voting stock ballot election

With early voting already underway, some confusion has arisen among voters in southeast East Baton Rouge Parish over whether they'll get to vote on incorporating the proposed city of St. George during the Oct. 12 elections. 

The parish's Register of Voters Steve Raborn said his office has already received more than two dozens calls from voters who didn't know whether measure would appear on their ballots.

"Most of the questions are coming from people who live near the St. George area but are not exactly in the St. George boundaries," Raborn said Monday.

Some may have been within the boundaries of a previous effort to create the parish's fifth city, Raborn said, but are no longer in it because organizers shrunk the area to be included in St. George.

Jeannie Willamson is among voters who found themselves confused by the boundary changes.

Her neighborhood was in the proposed map St. George organizers used for a previous incorporation campaign that in 2015 fell short of the 71 signatures needed to put the proposal before voters. 

That original attempt would have created a city in the southeast corner of the parish around 85 square miles with 107,000 people, including Gardere and neighborhoods north of South Harrell's Ferry Road. 

But when the St. George effort was renewed in March 2018, the proposed city's boundaries spanned 60 square miles, extending from La. 30 on the west to the Amite River on the east in the southeastern corner of the parish.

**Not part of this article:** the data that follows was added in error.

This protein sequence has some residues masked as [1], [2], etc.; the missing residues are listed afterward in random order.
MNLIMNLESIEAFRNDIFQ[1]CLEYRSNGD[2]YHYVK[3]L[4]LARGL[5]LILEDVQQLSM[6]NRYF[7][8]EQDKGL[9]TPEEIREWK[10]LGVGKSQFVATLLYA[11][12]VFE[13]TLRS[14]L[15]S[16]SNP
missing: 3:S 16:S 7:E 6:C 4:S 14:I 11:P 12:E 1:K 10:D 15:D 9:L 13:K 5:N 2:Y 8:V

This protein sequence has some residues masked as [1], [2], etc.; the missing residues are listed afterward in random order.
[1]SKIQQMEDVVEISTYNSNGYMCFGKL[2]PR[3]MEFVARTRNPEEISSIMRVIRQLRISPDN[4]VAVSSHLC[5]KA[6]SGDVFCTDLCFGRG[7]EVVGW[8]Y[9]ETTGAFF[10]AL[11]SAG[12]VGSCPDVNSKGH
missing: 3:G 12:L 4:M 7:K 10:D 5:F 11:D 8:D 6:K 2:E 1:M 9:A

The map reduced St. George's population to more than 86,000 people. It was criticized by opponents who argued the line were redrawn to carve out condominiums and apartments that were home to a heavy concentration of black residents. 

St. George proponents have previously said they simply removed all the areas where there was strong opposition to incorporation during their first effort.  

But Williamson, who is white and resides in a condominium in the 900 block of Ridgepoint Court, pointed out to The Advocate on Monday that the boundary lines for the proposed city cut right through several neighboring apartment complexes and buildings on her block.  

"I was using their map as a tool to decide whether or not I could vote," Williamson said. "I've talked to some of my neighbors and they appeared to have made up their mind about voting. But I think some of them are going to be surprised when they show up at the polls and realize they can't vote on it due to how some of the boundaries are drawn."

Although there are spots on the map currently posted on St. George's website where it appears the boundary lines don't perfectly align with property lines, Raborn said, the aerial map of the proposed city proponents submitted to his office when their petition drive began is more precise. 

"That map is the one we turned over to the city-parish GIS department and they overlayed it with a voting precinct map of the parish — that's how we were able to tell them how many signatures they needed to get on their petition," Raborn said.

He added that anyone who doesn't know for sure if they fall within the boundaries of the proposed new city "can just call us and we'll research it as best we can for them."

Raborn said his office has received between 30 to 40 phone calls concerning the vote on St. George since early voting started on Saturday.

He said voters can also check their sample ballots on the Louisiana Secretary of State's Office website to see if they're living in the proposed area and get to vote on he issue.

As of Sept. 23, there were 54,683 registered voters in St. George's proposed boundaries. 

"Ultimately we've got to rely on the map St. George gave us because they decided what the boundaries would be," Raborn said. "The map on the website is not quite precise but is close enough."   

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